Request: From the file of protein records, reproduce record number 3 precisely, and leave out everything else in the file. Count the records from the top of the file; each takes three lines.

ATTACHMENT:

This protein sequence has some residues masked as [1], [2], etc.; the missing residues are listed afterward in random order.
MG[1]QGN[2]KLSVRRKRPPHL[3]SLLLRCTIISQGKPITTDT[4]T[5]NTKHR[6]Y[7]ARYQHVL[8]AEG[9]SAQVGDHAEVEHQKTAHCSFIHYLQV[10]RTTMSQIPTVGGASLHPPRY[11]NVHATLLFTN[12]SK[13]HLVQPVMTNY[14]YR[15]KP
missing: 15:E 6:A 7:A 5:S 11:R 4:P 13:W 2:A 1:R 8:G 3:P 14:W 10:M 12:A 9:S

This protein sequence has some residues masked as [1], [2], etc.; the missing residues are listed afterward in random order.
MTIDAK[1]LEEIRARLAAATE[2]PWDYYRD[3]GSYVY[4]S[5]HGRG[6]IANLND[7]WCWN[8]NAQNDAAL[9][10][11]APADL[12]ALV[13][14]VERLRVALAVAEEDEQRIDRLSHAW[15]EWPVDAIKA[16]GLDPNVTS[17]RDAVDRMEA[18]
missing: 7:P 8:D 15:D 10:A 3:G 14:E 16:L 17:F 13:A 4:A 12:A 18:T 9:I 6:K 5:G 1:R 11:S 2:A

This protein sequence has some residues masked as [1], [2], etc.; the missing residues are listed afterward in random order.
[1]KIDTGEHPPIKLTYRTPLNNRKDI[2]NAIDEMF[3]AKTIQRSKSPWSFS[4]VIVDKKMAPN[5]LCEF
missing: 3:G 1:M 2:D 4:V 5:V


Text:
This protein sequence has some residues masked as [1], [2], etc.; the missing residues are listed afterward in random order.
[1]KIDTGEHPPIKLTYRTPLNNRKDI[2]NAIDEMF[3]AKTIQRSKSPWSFS[4]VIVDKKMAPN[5]LCEF
missing: 3:G 1:M 2:D 4:V 5:V